Monday, November 14, 2016
I Miss Mayberry
Except I don't really miss Mayberry. That's just a line from a song by Rascal Flatts. There was no real Mayberry, it was just a fictional town in a sitcom. But some thoughts occurred to me about Mayberry as I was streaming some episodes of the Andy Griffith Show on Hulu the other day... and if there's any weirder juxtaposition than digitally streaming episodes of the Andy Griffith Show, I can't think of it.
Anyway, we were talking about Mayberry. It seems to me that most of the people who voted in Donald Trump as our soon to be president did so because they bought into his notion to "Make America Great Again." I've wondered to myself when America has ever been greater than it was under our current president. Our economy is booming. Unemployment is at an all time low. More Americans have health insurance than ever before. Gays and Lesbians (and all those other letters whose meanings I'll admit I don't understand fully) are able to marry and have kids and be happy.
So, again, I ask myself... when was America ever greater than this?
And the only answer I can think of is... in Mayberry, a fictitious town in a sitcom from the 1950s.
Mayberry, of course, was an idealized representation of a perfect American Utopia, that was no more real than Brigadoon, Terabithia, or any of the various planets from Star Wars. The worst thing that ever happened in Mayberry was once a year part of the population had to suffer through some of Aunt Bea's awful pickles. If Mayberry was real, it's a safe bet Andy was probably on the take, Floyd the barber was a closeted homosexual, and Otis the town drunk would've died of cirrhosis of the liver.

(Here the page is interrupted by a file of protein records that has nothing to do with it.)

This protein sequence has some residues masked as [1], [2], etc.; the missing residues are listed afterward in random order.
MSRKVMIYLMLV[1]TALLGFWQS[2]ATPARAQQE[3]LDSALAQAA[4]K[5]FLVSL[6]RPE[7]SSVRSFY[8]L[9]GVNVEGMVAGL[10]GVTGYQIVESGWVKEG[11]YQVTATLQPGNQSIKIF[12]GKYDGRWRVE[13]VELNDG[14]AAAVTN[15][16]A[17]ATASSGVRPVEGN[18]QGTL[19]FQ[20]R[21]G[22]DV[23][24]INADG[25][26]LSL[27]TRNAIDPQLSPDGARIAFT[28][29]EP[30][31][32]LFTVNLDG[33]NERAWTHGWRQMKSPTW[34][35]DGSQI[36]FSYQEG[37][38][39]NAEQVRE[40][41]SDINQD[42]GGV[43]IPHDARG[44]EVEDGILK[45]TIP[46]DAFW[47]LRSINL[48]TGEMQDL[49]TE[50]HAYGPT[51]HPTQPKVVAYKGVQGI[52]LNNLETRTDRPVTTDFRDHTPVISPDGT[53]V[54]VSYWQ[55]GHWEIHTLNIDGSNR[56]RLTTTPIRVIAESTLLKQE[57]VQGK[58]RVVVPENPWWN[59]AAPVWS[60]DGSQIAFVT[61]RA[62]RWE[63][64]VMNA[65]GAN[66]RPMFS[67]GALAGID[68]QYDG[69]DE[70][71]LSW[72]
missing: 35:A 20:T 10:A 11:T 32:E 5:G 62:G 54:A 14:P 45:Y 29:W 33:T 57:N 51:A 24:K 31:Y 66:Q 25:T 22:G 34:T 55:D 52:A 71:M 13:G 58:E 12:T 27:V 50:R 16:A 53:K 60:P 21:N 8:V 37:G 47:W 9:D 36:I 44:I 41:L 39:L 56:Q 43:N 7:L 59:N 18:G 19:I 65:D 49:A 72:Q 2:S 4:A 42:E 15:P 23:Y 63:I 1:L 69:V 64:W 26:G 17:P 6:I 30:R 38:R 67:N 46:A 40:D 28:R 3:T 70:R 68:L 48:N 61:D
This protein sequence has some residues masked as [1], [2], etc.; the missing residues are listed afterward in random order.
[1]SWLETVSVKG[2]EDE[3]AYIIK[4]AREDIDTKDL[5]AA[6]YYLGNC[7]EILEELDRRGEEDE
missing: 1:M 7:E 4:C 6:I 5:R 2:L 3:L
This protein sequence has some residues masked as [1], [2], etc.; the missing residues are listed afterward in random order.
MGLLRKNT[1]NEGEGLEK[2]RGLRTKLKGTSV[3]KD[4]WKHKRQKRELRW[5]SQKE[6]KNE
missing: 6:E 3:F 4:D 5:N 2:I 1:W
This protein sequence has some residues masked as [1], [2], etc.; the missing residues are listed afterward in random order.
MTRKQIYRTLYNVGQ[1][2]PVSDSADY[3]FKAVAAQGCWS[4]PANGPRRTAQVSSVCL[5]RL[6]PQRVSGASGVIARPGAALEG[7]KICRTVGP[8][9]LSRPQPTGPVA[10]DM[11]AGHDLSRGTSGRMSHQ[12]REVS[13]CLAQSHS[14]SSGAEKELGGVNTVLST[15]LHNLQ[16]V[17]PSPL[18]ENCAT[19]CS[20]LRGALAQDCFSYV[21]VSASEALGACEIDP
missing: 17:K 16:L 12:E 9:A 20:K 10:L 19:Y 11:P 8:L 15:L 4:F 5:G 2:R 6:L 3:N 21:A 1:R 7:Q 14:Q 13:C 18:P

But, again, Mayberry was an idealized version of the perfect American small town, and it represents everything Donald Trump and his supporters wish America could be. But does it? No black person ever had the chance to enter Mayberry, but if one did, there's no doubt in my mind Andy and Barney would welcome him or her in with open arms. There were no homosexuals in Mayberry -- at least not openly -- but I can't imagine Andy would think twice about hatching some scheme to help some gay guy who accidentally invited two different men to the Saturday night dance.
But, again, Mayberry was just a TV show, so what it represents about American society is just fantasy. However, it might be important to note that the actors who played Andy and Opie openly endorsed Barack Obama for president, and the actor who played Gomer Pyle spent most of his life as a closeted homosexual who was finally able to marry his long-time partner in 2015, a month after same sex marriage was legalized.
Come to think of it, I guess I do miss Mayberry... and I think America under President Obama was the closest we've yet coming to fully realizing that perfect utopia.